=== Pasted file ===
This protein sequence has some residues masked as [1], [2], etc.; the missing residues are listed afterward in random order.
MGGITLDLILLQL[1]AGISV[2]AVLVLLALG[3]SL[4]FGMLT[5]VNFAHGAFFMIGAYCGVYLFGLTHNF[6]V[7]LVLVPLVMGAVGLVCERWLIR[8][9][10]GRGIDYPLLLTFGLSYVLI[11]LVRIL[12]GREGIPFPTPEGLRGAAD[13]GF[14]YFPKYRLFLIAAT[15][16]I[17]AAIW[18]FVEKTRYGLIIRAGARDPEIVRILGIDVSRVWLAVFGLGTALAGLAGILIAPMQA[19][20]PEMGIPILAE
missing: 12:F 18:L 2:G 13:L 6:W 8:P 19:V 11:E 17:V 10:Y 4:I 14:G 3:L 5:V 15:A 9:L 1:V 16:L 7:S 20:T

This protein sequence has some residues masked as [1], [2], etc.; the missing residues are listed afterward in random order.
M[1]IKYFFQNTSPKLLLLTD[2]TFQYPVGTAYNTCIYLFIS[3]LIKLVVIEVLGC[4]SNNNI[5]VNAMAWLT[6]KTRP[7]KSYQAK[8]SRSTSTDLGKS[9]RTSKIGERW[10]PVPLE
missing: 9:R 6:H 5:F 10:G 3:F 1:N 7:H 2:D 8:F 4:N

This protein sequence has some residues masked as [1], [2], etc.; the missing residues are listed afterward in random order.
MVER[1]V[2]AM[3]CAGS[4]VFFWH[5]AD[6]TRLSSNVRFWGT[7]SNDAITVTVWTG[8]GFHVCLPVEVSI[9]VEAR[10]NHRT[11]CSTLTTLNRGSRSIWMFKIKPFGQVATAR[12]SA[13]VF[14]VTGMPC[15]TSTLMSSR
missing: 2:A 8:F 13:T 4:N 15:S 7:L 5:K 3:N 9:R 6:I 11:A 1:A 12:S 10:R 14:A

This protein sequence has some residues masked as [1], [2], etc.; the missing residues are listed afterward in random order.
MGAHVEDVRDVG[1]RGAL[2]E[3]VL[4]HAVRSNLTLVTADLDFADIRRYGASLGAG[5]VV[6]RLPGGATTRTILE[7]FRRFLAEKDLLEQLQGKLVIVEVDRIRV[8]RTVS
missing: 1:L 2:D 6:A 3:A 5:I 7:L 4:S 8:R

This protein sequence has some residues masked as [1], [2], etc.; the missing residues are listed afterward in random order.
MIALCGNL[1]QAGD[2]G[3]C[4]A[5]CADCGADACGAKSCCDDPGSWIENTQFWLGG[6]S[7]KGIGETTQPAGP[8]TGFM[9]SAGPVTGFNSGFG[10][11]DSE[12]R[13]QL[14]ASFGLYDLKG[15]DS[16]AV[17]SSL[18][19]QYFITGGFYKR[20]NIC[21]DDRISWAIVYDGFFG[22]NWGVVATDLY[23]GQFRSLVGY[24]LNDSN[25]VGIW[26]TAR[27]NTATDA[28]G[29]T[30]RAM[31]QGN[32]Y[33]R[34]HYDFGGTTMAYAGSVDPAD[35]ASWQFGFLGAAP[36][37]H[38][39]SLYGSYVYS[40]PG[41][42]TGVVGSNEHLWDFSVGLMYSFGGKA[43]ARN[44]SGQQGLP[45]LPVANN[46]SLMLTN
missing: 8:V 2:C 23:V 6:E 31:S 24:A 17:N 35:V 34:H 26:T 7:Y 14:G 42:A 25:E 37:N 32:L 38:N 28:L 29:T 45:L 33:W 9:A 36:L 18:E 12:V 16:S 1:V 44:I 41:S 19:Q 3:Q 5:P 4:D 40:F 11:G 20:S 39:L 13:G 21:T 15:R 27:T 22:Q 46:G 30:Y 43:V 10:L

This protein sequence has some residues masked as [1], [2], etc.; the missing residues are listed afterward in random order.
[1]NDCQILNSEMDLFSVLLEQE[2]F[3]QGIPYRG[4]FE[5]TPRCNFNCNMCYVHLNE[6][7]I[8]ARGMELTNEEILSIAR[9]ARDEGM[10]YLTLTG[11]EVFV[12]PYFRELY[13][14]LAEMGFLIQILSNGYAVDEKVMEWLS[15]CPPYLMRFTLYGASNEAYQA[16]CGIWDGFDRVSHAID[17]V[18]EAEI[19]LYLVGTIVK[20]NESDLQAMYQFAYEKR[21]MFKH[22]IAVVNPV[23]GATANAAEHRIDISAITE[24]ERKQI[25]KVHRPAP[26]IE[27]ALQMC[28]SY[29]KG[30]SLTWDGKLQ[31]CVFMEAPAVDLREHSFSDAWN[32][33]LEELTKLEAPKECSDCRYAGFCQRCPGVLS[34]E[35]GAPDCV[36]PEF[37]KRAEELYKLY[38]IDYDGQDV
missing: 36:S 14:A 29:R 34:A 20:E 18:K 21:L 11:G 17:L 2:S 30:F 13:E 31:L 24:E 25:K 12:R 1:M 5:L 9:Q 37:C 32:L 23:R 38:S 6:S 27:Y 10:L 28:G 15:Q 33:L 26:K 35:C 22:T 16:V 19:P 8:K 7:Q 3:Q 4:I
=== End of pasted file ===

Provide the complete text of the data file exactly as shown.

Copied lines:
This protein sequence has some residues masked as [1], [2], etc.; the missing residues are listed afterward in random order.
MGGITLDLILLQL[1]AGISV[2]AVLVLLALG[3]SL[4]FGMLT[5]VNFAHGAFFMIGAYCGVYLFGLTHNF[6]V[7]LVLVPLVMGAVGLVCERWLIR[8][9][10]GRGIDYPLLLTFGLSYVLI[11]LVRIL[12]GREGIPFPTPEGLRGAAD[13]GF[14]YFPKYRLFLIAAT[15][16]I[17]AAIW[18]FVEKTRYGLIIRAGARDPEIVRILGIDVSRVWLAVFGLGTALAGLAGILIAPMQA[19][20]PEMGIPILAE
missing: 12:F 18:L 2:G 13:L 6:W 8:P 19:V 11:E 17:V 10:Y 4:I 14:G 3:L 5:V 15:A 9:L 1:V 16:L 7:S 20:T

This protein sequence has some residues masked as [1], [2], etc.; the missing residues are listed afterward in random order.
M[1]IKYFFQNTSPKLLLLTD[2]TFQYPVGTAYNTCIYLFIS[3]LIKLVVIEVLGC[4]SNNNI[5]VNAMAWLT[6]KTRP[7]KSYQAK[8]SRSTSTDLGKS[9]RTSKIGERW[10]PVPLE
missing: 9:R 6:H 5:F 10:G 3:F 1:N 7:H 2:D 8:F 4:N

This protein sequence has some residues masked as [1], [2], etc.; the missing residues are listed afterward in random order.
MVER[1]V[2]AM[3]CAGS[4]VFFWH[5]AD[6]TRLSSNVRFWGT[7]SNDAITVTVWTG[8]GFHVCLPVEVSI[9]VEAR[10]NHRT[11]CSTLTTLNRGSRSIWMFKIKPFGQVATAR[12]SA[13]VF[14]VTGMPC[15]TSTLMSSR
missing: 2:A 8:F 13:T 4:N 15:S 7:L 5:K 3:N 9:R 6:I 11:A 1:A 12:S 10:R 14:A

This protein sequence has some residues masked as [1], [2], etc.; the missing residues are listed afterward in random order.
MGAHVEDVRDVG[1]RGAL[2]E[3]VL[4]HAVRSNLTLVTADLDFADIRRYGASLGAG[5]VV[6]RLPGGATTRTILE[7]FRRFLAEKDLLEQLQGKLVIVEVDRIRV[8]RTVS
missing: 1:L 2:D 6:A 3:A 5:I 7:L 4:S 8:R

This protein sequence has some residues masked as [1], [2], etc.; the missing residues are listed afterward in random order.
MIALCGNL[1]QAGD[2]G[3]C[4]A[5]CADCGADACGAKSCCDDPGSWIENTQFWLGG[6]S[7]KGIGETTQPAGP[8]TGFM[9]SAGPVTGFNSGFG[10][11]DSE[12]R[13]QL[14]ASFGLYDLKG[15]DS[16]AV[17]SSL[18][19]QYFITGGFYKR[20]NIC[21]DDRISWAIVYDGFFG[22]NWGVVATDLY[23]GQFRSLVGY[24]LNDSN[25]VGIW[26]TAR[27]NTATDA[28]G[29]T[30]RAM[31]QGN[32]Y[33]R[34]HYDFGGTTMAYAGSVDPAD[35]ASWQFGFLGAAP[36][37]H[38][39]SLYGSYVYS[40]PG[41][42]TGVVGSNEHLWDFSVGLMYSFGGKA[43]ARN[44]SGQQGLP[45]LPVANN[46]SLMLTN
missing: 8:V 2:C 23:V 6:E 31:S 24:A 17:N 35:V 34:H 26:T 7:Y 14:G 42:A 25:E 37:N 32:L 38:N 28:L 29:T 45:L 33:W 9:A 36:L 18:E 12:V 16:S 1:V 44:I 41:S 19:Q 3:Q 5:P 4:D 40:F 11:G 20:S 39:L 13:G 21:T 15:R 27:T 22:Q 46:G 30:Y 43:V 10:L

This protein sequence has some residues masked as [1], [2], etc.; the missing residues are listed afterward in random order.
[1]NDCQILNSEMDLFSVLLEQE[2]F[3]QGIPYRG[4]FE[5]TPRCNFNCNMCYVHLNE[6][7]I[8]ARGMELTNEEILSIAR[9]ARDEGM[10]YLTLTG[11]EVFV[12]PYFRELY[13][14]LAEMGFLIQILSNGYAVDEKVMEWLS[15]CPPYLMRFTLYGASNEAYQA[16]CGIWDGFDRVSHAID[17]V[18]EAEI[19]LYLVGTIVK[20]NESDLQAMYQFAYEKR[21]MFKH[22]IAVVNPV[23]GATANAAEHRIDISAITE[24]ERKQI[25]KVHRPAP[26]IE[27]ALQMC[28]SY[29]KG[30]SLTWDGKLQ[31]CVFMEAPAVDLREHSFSDAWN[32][33]LEELTKLEAPKECSDCRYAGFCQRCPGVLS[34]E[35]GAPDCV[36]PEF[37]KRAEELYKLY[38]IDYDGQDV
missing: 36:S 14:A 29:R 34:A 20:E 18:K 21:L 11:G 17:L 2:S 30:F 13:E 31:L 24:E 25:K 12:R 1:M 5:L 9:Q 37:C 32:L 23:R 38:S 6:S 27:Y 10:L 28:G 15:Q 33:L 26:K 35:C 22:T 16:V 19:P 8:K 7:Q 3:Q 4:I